Silent Film Stars

Mabel Trunnelle – photos and quotes

Mabel Trunnelle

“You know, don’t you, that Herbert Prior is my husband?….And I am happy. I like my work, I like the Edison people, and my husband and I have the best times in the world. We live just across the street here from the studio, we don’t keep house, a dear lady we know does that for us and a few more of the Edison players, and it’s home for all of us.”Mabel Trunnelle

Source: Mabel Condon (1913)

 

Mabel Trunelle 1898“I don’t think the public is in the least interested in what we used to do on the stage, or how wonderful we were several years ago. It is what we are and do now that interest them. So why should I bore people stiff by telling all about my stage experience?”Mabel Trunnelle

Source: Roberta Courtlandt (1915)

Photo: 1898

 

Mabel Trunelle“I love Fifth Avenue. I’m satisfied just to be here. Mr. Prior prefers a smaller city than New York; he likes Detroit, but nothing but New York would satisfy me; I was born in a small town, – Dwight, Illinois – but my parents live in Chicago, now. I get ever so many letters from Chicago and further west from people who say they like me and really, you can’t imagine how encouraging such letters are to a photoplayer; they take the place of an audience, almost.”Mabel Trunnelle

Source: Mabel Condon (1913)

 

Mabel Trunelle (Bizarre Los Angeles)

“I was playing in ‘The Blue Mouse’ and Mr. Prior was with the Edison Company, when all of a sudden, the Edison Company decided to send him to Cuba. He wanted me to go, too, so I came over to see Mr. Plimpton about working with the company and he engaged me. Then Herbert and I got married….So we were married and went to Cuba. I liked the work right from the start. After returning from Cuba, we worked here for awhile, then left and went with the Majestic company. A year ago, we came back to the Edison studio and have had a wonderful variety of work.”Mabel Trunnelle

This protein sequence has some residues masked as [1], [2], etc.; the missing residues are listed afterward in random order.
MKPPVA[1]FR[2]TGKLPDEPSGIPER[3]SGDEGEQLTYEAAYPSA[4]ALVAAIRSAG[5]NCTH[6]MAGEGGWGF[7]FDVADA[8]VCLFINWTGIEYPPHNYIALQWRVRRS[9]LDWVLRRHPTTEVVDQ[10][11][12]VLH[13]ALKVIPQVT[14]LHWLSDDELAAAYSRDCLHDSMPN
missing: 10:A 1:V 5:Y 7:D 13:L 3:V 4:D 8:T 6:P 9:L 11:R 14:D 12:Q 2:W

Source: Mabel Condon (1913)

 

“Since we got our car last summer – well, I couldn’t begin to tell you the good times it has meant to us and as many more as it will seat. Nearly everybody here owns a car, though. Elsie McCoy and Bessie Learn each come to the studio in their own cars and they crank them and drive them themselves. I can’t do anything daring like that, though. To begin with, my husband wouldn’t let me and I’m quite satisfied that he won’t, for I’d be scared to death to try. The other day, we were driving and I thought we were going to have a collision so I demonstrated my bravery by jumping out. ‘See!’ said Herbert, when nothing happened and I had climbed back. ‘So that’s the way it would be!'”Mabel Trunnelle

Source: Mabel Condon (1913)

 

“I have been in Motion Pictures for three years and I like it much better than the stage life. It is more exciting for there’s such a glorious variety about it. Then, too, one has so much home life. No, I don’t know that I have any favorite line of work. I like it all.” — Mabel Trunnelle in 1914

 

“Yes, I study my parts before rehearsing, and after, and during. In fact, I’m always studying them. Do I think motion pictures will ever outshine the stage? Well, so far as road shows are concerned, they already outshine the stage. But I don’t think they’ll ever outshine a Broadway production. Motion pictures will always cater to a larger audience, though, and an audience that is much harder to please. I do not approve of censorship of films. I consider it unnecessary, for so far as the Edison Company is concerned, I am sure Mr. Plimpton knows what is suitable and what to produce. Yes, I enjoy photoplays very much and like them all – except Indians and Westerns.” — Mabel Trunnelle in 1914

 

“It is impossible to say how many photoplays I have worked with for I have been with Edison two years and with Majestic one year – the old Majestic, I mean, of course. I have worked in an average of one picture a week during the two years with Edison and two a week down at Majestic, so you can count it up for yourself!” — Mabel Trunnelle in 1914

 

“No. I don’t want to vote. I think my husband is perfectly capable of voting for both of us.” — Mabel Trunnelle in 1914

 

Mabel Trunnelle

“I don’t think woman suffrage is necessary. I consider my husband quite capable of handling the political side of the question for this family.” — Mabel Trunnelle¬†

Source: Roberta Courtlandt (1915)

 

 

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